Delaware County Daily Times: Judge terminates receivership of Chester Housing Authority

Judge terminates receivership of Chester Housing Authority
By Vince Sullivan, Delaware County Daily Times
January 5, 2015
Original Article

A federal judge terminated the nearly 25-year receivership of the Chester Housing Authority on Dec. 31, saying that the appointed leaders of the agency have made significant progress in helping to turn it around.

Judge Norma L. Shapiro issued an order Dec. 31 that returns control of the housing authority to its appointed Board of Commissioners, a move that came after a year of planning. The receivership began in 1990 following a federal lawsuit filed by several residents of housing authority properties who claimed the authority was not providing adequate housing. Many housing units were in disrepair and unsanitary, and the governing body had been overwhelmed by corruption.

Shapiro appointed a receiver in August 1994, whose title was changed to judicial administrator for development in 2005, and until the end of 2013, Robert C. Rosenberg had been guiding the housing authority’s turnaround. Executive Director Steven A. Fischer was appointed in April 2005 and will remain in that position throughout the term of his contract.

In November 2013, Rosenberg gave his final report to Shapiro and said upon assuming his role as receiver in 1994, he had never seen such deplorable living conditions anywhere in the developed world. In her order, Shapiro praised the work of Rosenberg, Fischer and the rest of the housing authority administration team, saying their efforts have enabled the receivership to end.

“The court finds that terminating the Receivership is fair, adequate, and reasonable,” the order reads. “(Rosenberg) has performed in an excellent manner and satisfactorily concluded his duties.”

Since the receivership began, the housing authority has undergone significant changes in its operations. Many of the authority’s properties have been renovated or replaced since the lawsuit.

“Significant progress has been made to transform the housing authority into a functioning housing authority providing decent, safe, and sanitary dwellings to families of low-income,” the order said.

Shapiro pointed to recent inspections that resulted in very high ratings, reduced insurance cost attributed to improved safety and the excellent performance of the housing authority police department. Members of the board of commissioners, consisting of city residents appointed to staggered terms by Shapiro, have undergone intensive training in the last year, according to the order, to add to their qualifications to oversee the housing authority.

The housing authority is home to more than 20 percent of the city’s renters in its more than 2,300 units of subsidized housing. More than 800 of those units are public housing scattered over 10 different developments, while more than 1,500 are part of the Housing Choice Voucher Program. The housing authority also supports about 100 homes that have been purchased through first-time homebuyer programs.

While control has passed from the courts to the board of commissioners, Fischer said day-to-day operations of the authority will not be impacted.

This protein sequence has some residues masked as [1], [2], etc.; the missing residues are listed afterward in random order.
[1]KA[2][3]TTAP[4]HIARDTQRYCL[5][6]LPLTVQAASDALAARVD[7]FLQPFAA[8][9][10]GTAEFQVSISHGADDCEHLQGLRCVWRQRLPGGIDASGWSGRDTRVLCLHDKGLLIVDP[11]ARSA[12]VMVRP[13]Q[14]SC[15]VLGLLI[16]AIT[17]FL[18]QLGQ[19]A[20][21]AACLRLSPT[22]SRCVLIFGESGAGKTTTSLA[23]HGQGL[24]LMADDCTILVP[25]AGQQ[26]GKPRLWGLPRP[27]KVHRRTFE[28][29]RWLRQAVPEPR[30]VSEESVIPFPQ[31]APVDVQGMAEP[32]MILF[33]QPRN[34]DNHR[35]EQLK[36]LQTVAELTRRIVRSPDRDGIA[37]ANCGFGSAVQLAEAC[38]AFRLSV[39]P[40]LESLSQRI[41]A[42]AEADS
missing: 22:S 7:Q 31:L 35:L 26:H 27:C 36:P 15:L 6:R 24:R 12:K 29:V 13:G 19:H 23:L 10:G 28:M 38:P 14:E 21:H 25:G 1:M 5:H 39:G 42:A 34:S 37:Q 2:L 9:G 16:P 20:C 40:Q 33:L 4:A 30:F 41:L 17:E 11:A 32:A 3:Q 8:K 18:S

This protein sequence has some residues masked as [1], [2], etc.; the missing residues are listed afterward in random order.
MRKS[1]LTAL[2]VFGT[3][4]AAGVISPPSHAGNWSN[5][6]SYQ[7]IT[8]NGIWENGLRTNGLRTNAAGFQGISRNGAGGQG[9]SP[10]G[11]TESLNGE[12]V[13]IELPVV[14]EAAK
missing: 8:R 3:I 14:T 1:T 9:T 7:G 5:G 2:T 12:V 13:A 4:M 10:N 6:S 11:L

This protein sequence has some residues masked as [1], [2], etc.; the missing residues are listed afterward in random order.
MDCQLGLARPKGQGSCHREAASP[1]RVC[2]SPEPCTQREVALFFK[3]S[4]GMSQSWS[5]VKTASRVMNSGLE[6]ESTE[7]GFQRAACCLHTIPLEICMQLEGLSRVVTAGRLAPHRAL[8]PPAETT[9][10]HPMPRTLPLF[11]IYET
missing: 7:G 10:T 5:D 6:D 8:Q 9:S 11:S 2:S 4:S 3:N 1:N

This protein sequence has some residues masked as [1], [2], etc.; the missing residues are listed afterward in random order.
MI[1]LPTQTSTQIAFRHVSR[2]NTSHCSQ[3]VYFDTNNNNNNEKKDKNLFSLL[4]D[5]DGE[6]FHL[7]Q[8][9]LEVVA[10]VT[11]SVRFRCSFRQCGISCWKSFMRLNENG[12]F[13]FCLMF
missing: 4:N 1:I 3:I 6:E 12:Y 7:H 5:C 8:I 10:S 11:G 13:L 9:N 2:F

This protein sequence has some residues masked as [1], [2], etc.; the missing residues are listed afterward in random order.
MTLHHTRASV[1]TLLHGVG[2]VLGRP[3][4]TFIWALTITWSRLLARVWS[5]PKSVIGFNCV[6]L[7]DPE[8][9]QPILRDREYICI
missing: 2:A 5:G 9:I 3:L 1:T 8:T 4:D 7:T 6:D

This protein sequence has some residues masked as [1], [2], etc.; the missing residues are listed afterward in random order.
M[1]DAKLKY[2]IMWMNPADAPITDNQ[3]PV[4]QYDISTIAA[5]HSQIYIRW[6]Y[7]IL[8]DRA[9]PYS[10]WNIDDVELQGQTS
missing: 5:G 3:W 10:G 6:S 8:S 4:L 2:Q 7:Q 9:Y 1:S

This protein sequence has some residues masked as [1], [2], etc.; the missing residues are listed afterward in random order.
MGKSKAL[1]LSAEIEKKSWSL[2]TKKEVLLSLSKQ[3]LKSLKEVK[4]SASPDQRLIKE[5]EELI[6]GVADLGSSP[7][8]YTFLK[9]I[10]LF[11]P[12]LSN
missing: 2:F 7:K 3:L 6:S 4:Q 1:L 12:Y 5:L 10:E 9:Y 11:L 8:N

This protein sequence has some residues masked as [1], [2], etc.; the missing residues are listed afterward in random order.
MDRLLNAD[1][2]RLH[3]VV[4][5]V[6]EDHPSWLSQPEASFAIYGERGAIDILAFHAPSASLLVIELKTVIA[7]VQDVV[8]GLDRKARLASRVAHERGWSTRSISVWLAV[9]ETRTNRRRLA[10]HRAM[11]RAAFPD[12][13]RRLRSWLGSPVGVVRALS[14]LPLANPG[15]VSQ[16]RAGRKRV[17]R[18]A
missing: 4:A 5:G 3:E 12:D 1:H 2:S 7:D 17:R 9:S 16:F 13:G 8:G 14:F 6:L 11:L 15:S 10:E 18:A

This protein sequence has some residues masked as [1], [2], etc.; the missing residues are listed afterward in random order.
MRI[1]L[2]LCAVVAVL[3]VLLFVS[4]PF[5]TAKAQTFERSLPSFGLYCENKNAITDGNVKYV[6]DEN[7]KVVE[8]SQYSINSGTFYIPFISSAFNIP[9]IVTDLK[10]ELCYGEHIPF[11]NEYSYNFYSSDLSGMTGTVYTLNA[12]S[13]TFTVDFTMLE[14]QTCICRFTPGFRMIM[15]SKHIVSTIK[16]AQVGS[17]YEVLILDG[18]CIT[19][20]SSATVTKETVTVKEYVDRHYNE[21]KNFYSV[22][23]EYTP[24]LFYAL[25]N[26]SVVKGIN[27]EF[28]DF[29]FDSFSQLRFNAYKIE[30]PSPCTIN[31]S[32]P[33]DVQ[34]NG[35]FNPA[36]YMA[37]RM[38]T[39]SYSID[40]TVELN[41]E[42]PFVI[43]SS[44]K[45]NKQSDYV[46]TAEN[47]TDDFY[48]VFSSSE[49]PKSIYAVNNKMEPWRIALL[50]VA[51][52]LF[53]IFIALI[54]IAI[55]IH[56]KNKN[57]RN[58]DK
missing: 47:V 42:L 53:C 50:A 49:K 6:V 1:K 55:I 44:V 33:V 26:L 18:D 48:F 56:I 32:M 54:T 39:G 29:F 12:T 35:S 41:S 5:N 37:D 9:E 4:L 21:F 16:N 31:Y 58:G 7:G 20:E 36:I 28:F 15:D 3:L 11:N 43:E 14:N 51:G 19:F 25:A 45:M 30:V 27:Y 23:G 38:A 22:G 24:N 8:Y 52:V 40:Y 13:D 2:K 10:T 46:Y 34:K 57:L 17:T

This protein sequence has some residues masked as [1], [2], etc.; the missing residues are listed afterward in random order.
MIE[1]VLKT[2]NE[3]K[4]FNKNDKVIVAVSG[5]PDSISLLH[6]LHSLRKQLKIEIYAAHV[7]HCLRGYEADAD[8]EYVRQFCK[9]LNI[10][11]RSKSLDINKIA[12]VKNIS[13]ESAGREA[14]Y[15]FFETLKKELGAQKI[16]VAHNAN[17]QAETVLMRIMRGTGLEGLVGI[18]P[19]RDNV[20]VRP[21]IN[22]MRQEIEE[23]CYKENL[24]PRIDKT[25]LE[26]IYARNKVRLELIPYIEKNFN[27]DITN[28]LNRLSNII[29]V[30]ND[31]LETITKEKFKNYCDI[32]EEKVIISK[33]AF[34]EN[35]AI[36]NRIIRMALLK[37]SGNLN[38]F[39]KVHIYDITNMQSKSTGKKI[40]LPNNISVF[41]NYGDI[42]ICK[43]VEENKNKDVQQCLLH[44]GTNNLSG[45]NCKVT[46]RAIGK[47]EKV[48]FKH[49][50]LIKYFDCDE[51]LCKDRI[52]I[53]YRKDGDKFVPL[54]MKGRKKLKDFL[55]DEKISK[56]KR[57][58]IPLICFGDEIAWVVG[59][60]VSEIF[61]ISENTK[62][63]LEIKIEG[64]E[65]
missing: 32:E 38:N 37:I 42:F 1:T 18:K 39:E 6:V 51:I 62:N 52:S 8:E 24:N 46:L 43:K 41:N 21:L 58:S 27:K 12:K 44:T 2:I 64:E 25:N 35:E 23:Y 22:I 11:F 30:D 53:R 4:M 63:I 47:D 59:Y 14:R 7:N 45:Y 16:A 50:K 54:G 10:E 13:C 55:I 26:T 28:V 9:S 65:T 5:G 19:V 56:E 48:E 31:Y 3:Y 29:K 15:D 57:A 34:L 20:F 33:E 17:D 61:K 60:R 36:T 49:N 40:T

“There’s no plan for anything to change,” Fischer said Monday evening. “The group of Chester citizens that have been serving as the board will continue to do the same. It will be a seamless transition.”

Fischer, who has served as the housing authority’s executive director for nearly 10 years, said the more than two decades of court oversight have resulted in marked improvements.

“We came in here 20 years ago and turned around an agency that was floundering,” Fischer said. “And now it is much better.”

Chester Mayor John Linder said the end of the receivership came unexpectedly on New Year’s Eve, and he and city council are working to determine exactly what their responsibilities will be.

“First of all, it’s a great thing for the city,” Linder said Monday night. “The housing authority has shown significant accomplishments over this long period of time.”

As mayor, the authority to appoint new members to the board of commissioners will be his. The commissioners consist of five city residents, including one housing authority resident, that are appointed to terms ranging from one to five years.

“I’ve still been digesting the major responsibility we have as a city,” Linder said. “We’ll be looking at the full breadth of that responsibility as we progress into the new year.”

It’s been so long since the city had any involvement in the oversight of the CHA, Linder added, that many people are unfamiliar with the procedures.

Linder said he intends to discuss the city’s role, as well as the court’s, with Shapiro in the coming weeks. The order specifies that the court will retain jurisdiction over the housing authority to ensure Shapiro’s orders are carried out.

“I appreciate her feeling confident enough to hand it over,” Linder said.

Fischer felt the same way.

“We’re all proud here of the satisfaction she’s expressed about the job we’ve done,” Fischer said. “It’s hard to find someone that’s done more for Chester in saving this housing authority than (Shapiro). To have her vote of confidence is the highest honor.”

The court-appointed members of the board of commissioners are: Catherine Feminella, who will serve a five-year term; Sheila Church for four years; Tanya Warren for three years; Sheridan Jones for two years; and housing authority resident Roderick Powell for one year.

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